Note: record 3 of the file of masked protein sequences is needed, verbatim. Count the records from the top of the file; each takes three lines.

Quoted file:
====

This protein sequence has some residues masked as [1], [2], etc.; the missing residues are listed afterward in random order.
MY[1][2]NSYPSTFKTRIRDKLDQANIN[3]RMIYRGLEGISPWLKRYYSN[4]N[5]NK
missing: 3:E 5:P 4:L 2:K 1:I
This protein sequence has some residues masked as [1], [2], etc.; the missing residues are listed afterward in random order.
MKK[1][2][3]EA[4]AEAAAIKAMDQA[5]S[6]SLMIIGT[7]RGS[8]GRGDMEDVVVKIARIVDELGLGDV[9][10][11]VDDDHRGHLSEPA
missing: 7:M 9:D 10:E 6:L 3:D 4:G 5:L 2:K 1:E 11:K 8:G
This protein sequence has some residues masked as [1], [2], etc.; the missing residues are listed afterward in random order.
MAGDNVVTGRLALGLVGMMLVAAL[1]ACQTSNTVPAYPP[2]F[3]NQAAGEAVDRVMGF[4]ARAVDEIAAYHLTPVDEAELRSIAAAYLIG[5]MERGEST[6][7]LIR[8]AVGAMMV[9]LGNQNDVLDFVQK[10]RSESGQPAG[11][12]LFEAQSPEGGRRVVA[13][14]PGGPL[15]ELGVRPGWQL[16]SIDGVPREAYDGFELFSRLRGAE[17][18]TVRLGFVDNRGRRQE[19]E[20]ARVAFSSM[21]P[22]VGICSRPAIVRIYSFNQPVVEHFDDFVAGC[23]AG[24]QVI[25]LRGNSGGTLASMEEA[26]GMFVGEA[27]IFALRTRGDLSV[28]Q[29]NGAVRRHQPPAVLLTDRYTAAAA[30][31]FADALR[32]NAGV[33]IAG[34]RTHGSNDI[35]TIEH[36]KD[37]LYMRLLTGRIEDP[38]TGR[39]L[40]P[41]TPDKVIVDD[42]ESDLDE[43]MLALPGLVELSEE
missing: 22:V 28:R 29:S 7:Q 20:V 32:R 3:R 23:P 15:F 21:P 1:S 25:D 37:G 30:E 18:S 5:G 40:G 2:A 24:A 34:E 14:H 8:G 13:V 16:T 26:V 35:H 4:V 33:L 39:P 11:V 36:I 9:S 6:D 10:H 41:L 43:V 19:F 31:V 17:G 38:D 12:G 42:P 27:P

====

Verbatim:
This protein sequence has some residues masked as [1], [2], etc.; the missing residues are listed afterward in random order.
MAGDNVVTGRLALGLVGMMLVAAL[1]ACQTSNTVPAYPP[2]F[3]NQAAGEAVDRVMGF[4]ARAVDEIAAYHLTPVDEAELRSIAAAYLIG[5]MERGEST[6][7]LIR[8]AVGAMMV[9]LGNQNDVLDFVQK[10]RSESGQPAG[11][12]LFEAQSPEGGRRVVA[13][14]PGGPL[15]ELGVRPGWQL[16]SIDGVPREAYDGFELFSRLRGAE[17][18]TVRLGFVDNRGRRQE[19]E[20]ARVAFSSM[21]P[22]VGICSRPAIVRIYSFNQPVVEHFDDFVAGC[23]AG[24]QVI[25]LRGNSGGTLASMEEA[26]GMFVGEA[27]IFALRTRGDLSV[28]Q[29]NGAVRRHQPPAVLLTDRYTAAAA[30][31]FADALR[32]NAGV[33]IAG[34]RTHGSNDI[35]TIEH[36]KD[37]LYMRLLTGRIEDP[38]TGR[39]L[40]P[41]TPDKVIVDD[42]ESDLDE[43]MLALPGLVELSEE
missing: 22:V 28:R 29:S 7:Q 20:V 32:R 3:R 23:P 15:F 21:P 1:S 25:D 37:G 30:E 18:S 5:G 40:G 2:A 24:A 34:E 14:H 8:G 13:V 16:T 26:V 35:H 4:V 33:L 39:P 11:V 36:I 9:S 6:D 10:H 41:L 43:V 19:F 31:V 17:G 38:D 12:G 42:P 27:P